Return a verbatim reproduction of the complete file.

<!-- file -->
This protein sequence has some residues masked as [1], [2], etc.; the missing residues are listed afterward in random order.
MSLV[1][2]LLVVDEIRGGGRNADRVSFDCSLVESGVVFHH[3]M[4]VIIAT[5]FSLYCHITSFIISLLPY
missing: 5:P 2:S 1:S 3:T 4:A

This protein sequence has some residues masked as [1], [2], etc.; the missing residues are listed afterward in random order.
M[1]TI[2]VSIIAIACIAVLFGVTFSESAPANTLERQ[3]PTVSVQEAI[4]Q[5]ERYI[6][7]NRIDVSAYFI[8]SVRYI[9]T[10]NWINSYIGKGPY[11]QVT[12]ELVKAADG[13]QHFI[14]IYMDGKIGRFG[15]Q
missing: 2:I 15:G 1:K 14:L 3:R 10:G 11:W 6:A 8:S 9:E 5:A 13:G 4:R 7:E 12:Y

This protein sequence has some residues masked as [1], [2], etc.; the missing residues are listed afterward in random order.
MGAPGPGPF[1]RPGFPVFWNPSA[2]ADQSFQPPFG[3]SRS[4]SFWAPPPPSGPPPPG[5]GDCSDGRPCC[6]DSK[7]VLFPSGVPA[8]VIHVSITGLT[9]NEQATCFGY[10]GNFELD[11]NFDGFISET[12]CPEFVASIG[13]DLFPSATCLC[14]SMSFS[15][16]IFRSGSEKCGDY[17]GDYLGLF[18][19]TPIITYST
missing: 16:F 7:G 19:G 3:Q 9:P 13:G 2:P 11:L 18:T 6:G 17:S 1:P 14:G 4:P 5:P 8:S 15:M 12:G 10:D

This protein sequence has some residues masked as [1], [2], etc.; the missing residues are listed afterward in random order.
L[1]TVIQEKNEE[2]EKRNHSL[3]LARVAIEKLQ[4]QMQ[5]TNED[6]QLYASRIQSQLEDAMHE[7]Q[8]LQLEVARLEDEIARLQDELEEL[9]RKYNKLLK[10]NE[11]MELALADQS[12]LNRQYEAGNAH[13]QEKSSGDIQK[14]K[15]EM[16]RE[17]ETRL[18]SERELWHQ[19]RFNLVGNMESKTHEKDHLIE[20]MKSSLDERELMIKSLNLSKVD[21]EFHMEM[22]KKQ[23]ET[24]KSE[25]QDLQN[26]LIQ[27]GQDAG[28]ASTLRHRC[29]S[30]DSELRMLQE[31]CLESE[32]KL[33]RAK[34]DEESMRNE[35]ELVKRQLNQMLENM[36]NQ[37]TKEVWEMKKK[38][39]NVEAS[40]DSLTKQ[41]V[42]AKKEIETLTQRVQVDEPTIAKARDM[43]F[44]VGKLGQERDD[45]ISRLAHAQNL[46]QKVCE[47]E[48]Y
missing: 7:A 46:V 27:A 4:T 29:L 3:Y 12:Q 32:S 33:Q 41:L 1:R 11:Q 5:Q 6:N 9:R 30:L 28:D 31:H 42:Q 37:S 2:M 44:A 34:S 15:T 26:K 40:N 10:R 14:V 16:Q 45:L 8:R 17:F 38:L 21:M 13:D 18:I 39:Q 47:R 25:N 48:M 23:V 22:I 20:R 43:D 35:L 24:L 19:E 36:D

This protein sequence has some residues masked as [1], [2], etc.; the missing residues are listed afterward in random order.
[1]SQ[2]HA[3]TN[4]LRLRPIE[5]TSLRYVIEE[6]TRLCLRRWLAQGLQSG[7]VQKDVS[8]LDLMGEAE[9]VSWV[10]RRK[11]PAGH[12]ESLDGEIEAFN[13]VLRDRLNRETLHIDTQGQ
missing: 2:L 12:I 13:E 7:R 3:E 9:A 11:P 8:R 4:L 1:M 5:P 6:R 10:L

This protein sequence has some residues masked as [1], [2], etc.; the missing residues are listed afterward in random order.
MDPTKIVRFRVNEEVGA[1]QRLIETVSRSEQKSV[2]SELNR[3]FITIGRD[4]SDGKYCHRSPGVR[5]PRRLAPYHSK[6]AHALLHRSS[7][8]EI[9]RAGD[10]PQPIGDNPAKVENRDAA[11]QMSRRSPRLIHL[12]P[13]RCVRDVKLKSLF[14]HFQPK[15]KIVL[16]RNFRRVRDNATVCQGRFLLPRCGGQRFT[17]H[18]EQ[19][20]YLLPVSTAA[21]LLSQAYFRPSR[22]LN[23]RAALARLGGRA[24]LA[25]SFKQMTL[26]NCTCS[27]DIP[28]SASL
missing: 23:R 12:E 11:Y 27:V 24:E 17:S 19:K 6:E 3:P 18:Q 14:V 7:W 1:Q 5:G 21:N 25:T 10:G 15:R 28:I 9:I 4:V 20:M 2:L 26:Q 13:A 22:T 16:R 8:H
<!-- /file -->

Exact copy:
This protein sequence has some residues masked as [1], [2], etc.; the missing residues are listed afterward in random order.
MSLV[1][2]LLVVDEIRGGGRNADRVSFDCSLVESGVVFHH[3]M[4]VIIAT[5]FSLYCHITSFIISLLPY
missing: 5:P 2:S 1:S 3:T 4:A

This protein sequence has some residues masked as [1], [2], etc.; the missing residues are listed afterward in random order.
M[1]TI[2]VSIIAIACIAVLFGVTFSESAPANTLERQ[3]PTVSVQEAI[4]Q[5]ERYI[6][7]NRIDVSAYFI[8]SVRYI[9]T[10]NWINSYIGKGPY[11]QVT[12]ELVKAADG[13]QHFI[14]IYMDGKIGRFG[15]Q
missing: 2:I 15:G 1:K 14:L 3:R 10:G 11:W 6:A 8:S 9:E 5:A 13:G 4:R 7:E 12:Y

This protein sequence has some residues masked as [1], [2], etc.; the missing residues are listed afterward in random order.
MGAPGPGPF[1]RPGFPVFWNPSA[2]ADQSFQPPFG[3]SRS[4]SFWAPPPPSGPPPPG[5]GDCSDGRPCC[6]DSK[7]VLFPSGVPA[8]VIHVSITGLT[9]NEQATCFGY[10]GNFELD[11]NFDGFISET[12]CPEFVASIG[13]DLFPSATCLC[14]SMSFS[15][16]IFRSGSEKCGDY[17]GDYLGLF[18][19]TPIITYST
missing: 16:F 7:G 19:G 3:Q 9:P 13:G 2:P 11:L 18:T 6:G 17:S 1:P 14:G 4:P 5:P 8:S 15:M 12:G 10:D

This protein sequence has some residues masked as [1], [2], etc.; the missing residues are listed afterward in random order.
L[1]TVIQEKNEE[2]EKRNHSL[3]LARVAIEKLQ[4]QMQ[5]TNED[6]QLYASRIQSQLEDAMHE[7]Q[8]LQLEVARLEDEIARLQDELEEL[9]RKYNKLLK[10]NE[11]MELALADQS[12]LNRQYEAGNAH[13]QEKSSGDIQK[14]K[15]EM[16]RE[17]ETRL[18]SERELWHQ[19]RFNLVGNMESKTHEKDHLIE[20]MKSSLDERELMIKSLNLSKVD[21]EFHMEM[22]KKQ[23]ET[24]KSE[25]QDLQN[26]LIQ[27]GQDAG[28]ASTLRHRC[29]S[30]DSELRMLQE[31]CLESE[32]KL[33]RAK[34]DEESMRNE[35]ELVKRQLNQMLENM[36]NQ[37]TKEVWEMKKK[38][39]NVEAS[40]DSLTKQ[41]V[42]AKKEIETLTQRVQVDEPTIAKARDM[43]F[44]VGKLGQERDD[45]ISRLAHAQNL[46]QKVCE[47]E[48]Y
missing: 7:A 46:V 27:A 4:T 29:L 3:Y 12:Q 32:S 33:Q 41:L 1:R 11:Q 5:Q 6:N 9:R 30:L 28:D 31:H 42:Q 37:S 2:M 44:A 34:S 15:T 26:K 40:N 10:R 14:V 16:Q 45:L 8:R 17:F 38:L 21:M 13:D 18:I 39:Q 47:R 25:N 48:M 23:V 22:I 20:R 43:D 35:L 24:L 19:E 36:D

This protein sequence has some residues masked as [1], [2], etc.; the missing residues are listed afterward in random order.
[1]SQ[2]HA[3]TN[4]LRLRPIE[5]TSLRYVIEE[6]TRLCLRRWLAQGLQSG[7]VQKDVS[8]LDLMGEAE[9]VSWV[10]RRK[11]PAGH[12]ESLDGEIEAFN[13]VLRDRLNRETLHIDTQGQ
missing: 2:L 12:I 13:E 7:R 3:E 9:A 11:P 8:R 4:L 1:M 5:P 6:R 10:L

This protein sequence has some residues masked as [1], [2], etc.; the missing residues are listed afterward in random order.
MDPTKIVRFRVNEEVGA[1]QRLIETVSRSEQKSV[2]SELNR[3]FITIGRD[4]SDGKYCHRSPGVR[5]PRRLAPYHSK[6]AHALLHRSS[7][8]EI[9]RAGD[10]PQPIGDNPAKVENRDAA[11]QMSRRSPRLIHL[12]P[13]RCVRDVKLKSLF[14]HFQPK[15]KIVL[16]RNFRRVRDNATVCQGRFLLPRCGGQRFT[17]H[18]EQ[19][20]YLLPVSTAA[21]LLSQAYFRPSR[22]LN[23]RAALARLGGRA[24]LA[25]SFKQMTL[26]NCTCS[27]DIP[28]SASL
missing: 23:R 12:E 11:Y 27:V 24:E 17:S 19:K 6:E 3:P 18:Q 14:V 7:W 1:Q 5:G 21:N 25:T 10:G 15:R 28:I 9:I 4:V 20:M 2:L 26:Q 13:A 22:T 16:R 8:H